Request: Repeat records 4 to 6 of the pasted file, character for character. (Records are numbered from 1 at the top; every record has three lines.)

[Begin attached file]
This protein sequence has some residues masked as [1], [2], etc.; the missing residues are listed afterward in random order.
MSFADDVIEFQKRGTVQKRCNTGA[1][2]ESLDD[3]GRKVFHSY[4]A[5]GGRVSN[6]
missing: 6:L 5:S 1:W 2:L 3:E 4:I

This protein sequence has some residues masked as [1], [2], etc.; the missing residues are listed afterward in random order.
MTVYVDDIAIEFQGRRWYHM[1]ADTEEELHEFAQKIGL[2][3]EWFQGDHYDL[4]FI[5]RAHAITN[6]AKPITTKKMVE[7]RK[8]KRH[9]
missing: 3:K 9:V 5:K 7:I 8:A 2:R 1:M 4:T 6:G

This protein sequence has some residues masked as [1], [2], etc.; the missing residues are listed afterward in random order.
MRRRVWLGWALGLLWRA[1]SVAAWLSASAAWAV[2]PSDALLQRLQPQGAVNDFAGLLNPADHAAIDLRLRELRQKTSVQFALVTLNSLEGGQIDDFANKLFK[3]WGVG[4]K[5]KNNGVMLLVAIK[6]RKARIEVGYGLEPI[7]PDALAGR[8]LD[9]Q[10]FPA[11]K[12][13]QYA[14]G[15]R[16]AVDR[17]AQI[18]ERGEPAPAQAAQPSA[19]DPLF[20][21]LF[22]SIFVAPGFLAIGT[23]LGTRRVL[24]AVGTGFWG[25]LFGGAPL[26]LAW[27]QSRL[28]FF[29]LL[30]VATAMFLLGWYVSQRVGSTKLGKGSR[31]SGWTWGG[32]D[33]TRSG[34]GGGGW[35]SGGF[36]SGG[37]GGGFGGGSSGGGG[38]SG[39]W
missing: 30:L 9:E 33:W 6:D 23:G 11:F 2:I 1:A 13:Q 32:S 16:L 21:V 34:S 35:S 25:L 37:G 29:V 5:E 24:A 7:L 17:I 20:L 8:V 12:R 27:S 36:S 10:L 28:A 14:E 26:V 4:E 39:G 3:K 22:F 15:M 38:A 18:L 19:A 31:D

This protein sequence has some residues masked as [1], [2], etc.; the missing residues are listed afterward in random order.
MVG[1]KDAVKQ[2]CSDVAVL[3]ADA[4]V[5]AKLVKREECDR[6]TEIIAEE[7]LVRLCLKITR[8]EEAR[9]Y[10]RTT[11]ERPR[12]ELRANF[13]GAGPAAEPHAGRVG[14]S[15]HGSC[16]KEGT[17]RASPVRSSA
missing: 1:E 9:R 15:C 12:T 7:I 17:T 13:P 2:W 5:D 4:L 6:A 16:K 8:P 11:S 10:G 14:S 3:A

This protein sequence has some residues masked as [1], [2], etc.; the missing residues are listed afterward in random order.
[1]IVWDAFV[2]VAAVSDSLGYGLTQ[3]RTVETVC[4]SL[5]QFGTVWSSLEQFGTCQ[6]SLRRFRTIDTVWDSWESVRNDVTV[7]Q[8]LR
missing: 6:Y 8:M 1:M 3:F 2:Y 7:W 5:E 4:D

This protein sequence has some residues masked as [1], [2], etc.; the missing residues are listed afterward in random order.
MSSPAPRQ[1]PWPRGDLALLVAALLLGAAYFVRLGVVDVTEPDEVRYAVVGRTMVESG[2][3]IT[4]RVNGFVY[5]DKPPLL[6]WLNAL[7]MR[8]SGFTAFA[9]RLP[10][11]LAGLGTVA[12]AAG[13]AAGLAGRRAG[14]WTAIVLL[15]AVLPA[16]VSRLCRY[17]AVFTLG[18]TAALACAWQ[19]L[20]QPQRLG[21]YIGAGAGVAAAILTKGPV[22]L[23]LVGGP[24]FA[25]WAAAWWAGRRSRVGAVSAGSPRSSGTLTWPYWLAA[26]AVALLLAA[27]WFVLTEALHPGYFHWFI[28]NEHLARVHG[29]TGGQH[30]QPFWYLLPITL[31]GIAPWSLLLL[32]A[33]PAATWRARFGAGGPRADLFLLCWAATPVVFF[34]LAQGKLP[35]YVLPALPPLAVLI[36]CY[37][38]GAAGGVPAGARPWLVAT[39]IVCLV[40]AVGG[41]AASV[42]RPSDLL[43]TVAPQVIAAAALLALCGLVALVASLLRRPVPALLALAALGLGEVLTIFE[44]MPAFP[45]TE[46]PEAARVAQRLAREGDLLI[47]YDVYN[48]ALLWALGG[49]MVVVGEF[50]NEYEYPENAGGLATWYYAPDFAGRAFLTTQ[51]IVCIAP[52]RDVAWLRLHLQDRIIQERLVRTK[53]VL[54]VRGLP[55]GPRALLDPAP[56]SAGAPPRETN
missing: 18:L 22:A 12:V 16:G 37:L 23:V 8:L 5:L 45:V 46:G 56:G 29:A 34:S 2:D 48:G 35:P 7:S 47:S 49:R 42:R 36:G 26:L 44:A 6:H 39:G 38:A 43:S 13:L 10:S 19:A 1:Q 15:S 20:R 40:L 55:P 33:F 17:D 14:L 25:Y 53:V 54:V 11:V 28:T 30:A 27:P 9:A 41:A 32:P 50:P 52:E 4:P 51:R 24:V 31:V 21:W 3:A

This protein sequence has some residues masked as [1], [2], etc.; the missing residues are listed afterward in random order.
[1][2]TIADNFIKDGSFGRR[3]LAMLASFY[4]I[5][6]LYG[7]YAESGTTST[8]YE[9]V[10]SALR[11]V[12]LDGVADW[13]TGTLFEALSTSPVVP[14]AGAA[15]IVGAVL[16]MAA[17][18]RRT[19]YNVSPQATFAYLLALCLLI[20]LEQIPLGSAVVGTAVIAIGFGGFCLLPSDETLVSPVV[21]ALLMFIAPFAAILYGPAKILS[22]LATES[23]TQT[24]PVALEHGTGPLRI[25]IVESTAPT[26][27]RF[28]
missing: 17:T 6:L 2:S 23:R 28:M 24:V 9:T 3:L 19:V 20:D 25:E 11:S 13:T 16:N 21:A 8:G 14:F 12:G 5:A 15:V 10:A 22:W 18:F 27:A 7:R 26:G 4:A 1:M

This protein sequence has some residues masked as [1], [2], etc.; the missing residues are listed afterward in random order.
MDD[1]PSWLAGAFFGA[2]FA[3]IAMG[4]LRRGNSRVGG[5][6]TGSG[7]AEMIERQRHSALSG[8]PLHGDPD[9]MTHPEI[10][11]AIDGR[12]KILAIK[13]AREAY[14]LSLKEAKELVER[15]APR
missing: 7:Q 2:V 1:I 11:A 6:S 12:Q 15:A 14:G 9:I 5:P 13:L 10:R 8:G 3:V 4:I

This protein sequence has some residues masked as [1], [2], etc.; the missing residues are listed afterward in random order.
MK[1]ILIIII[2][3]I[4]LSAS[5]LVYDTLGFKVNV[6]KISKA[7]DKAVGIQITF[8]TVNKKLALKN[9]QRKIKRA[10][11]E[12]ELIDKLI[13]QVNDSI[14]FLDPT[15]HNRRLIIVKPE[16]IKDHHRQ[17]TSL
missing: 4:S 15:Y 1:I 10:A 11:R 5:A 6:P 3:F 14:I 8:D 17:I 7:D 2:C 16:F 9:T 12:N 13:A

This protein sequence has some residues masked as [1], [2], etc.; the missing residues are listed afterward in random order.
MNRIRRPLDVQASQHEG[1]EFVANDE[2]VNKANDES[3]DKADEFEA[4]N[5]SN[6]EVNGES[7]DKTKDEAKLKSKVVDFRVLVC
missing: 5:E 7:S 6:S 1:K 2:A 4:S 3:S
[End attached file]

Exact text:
This protein sequence has some residues masked as [1], [2], etc.; the missing residues are listed afterward in random order.
MVG[1]KDAVKQ[2]CSDVAVL[3]ADA[4]V[5]AKLVKREECDR[6]TEIIAEE[7]LVRLCLKITR[8]EEAR[9]Y[10]RTT[11]ERPR[12]ELRANF[13]GAGPAAEPHAGRVG[14]S[15]HGSC[16]KEGT[17]RASPVRSSA
missing: 1:E 9:R 15:C 12:T 7:I 17:T 13:P 2:W 5:D 4:L 6:A 16:K 8:P 11:S 10:G 14:S 3:A

This protein sequence has some residues masked as [1], [2], etc.; the missing residues are listed afterward in random order.
[1]IVWDAFV[2]VAAVSDSLGYGLTQ[3]RTVETVC[4]SL[5]QFGTVWSSLEQFGTCQ[6]SLRRFRTIDTVWDSWESVRNDVTV[7]Q[8]LR
missing: 6:Y 8:M 1:M 3:F 2:Y 7:W 5:E 4:D

This protein sequence has some residues masked as [1], [2], etc.; the missing residues are listed afterward in random order.
MSSPAPRQ[1]PWPRGDLALLVAALLLGAAYFVRLGVVDVTEPDEVRYAVVGRTMVESG[2][3]IT[4]RVNGFVY[5]DKPPLL[6]WLNAL[7]MR[8]SGFTAFA[9]RLP[10][11]LAGLGTVA[12]AAG[13]AAGLAGRRAG[14]WTAIVLL[15]AVLPA[16]VSRLCRY[17]AVFTLG[18]TAALACAWQ[19]L[20]QPQRLG[21]YIGAGAGVAAAILTKGPV[22]L[23]LVGGP[24]FA[25]WAAAWWAGRRSRVGAVSAGSPRSSGTLTWPYWLAA[26]AVALLLAA[27]WFVLTEALHPGYFHWFI[28]NEHLARVHG[29]TGGQH[30]QPFWYLLPITL[31]GIAPWSLLLL[32]A[33]PAATWRARFGAGGPRADLFLLCWAATPVVFF[34]LAQGKLP[35]YVLPALPPLAVLI[36]CY[37][38]GAAGGVPAGARPWLVAT[39]IVCLV[40]AVGG[41]AASV[42]RPSDLL[43]TVAPQVIAAAALLALCGLVALVASLLRRPVPALLALAALGLGEVLTIFE[44]MPAFP[45]TE[46]PEAARVAQRLAREGDLLI[47]YDVYN[48]ALLWALGG[49]MVVVGEF[50]NEYEYPENAGGLATWYYAPDFAGRAFLTTQ[51]IVCIAP[52]RDVAWLRLHLQDRIIQERLVRTK[53]VL[54]VRGLP[55]GPRALLDPAP[56]SAGAPPRETN
missing: 18:L 22:A 12:V 16:G 37:L 23:V 8:L 5:L 45:V 46:G 56:G 29:A 34:S 2:D 48:G 35:P 7:S 47:S 49:R 42:R 36:G 26:L 44:A 6:H 39:G 38:A 43:S 13:L 10:S 19:A 1:Q 15:S 20:R 40:L 55:P 33:F 17:D 14:L 25:Y 53:V 54:V 11:V 28:T 30:A 27:P 9:A 41:A 32:P 50:P 52:E 4:P 51:R 24:V 31:V 21:W 3:A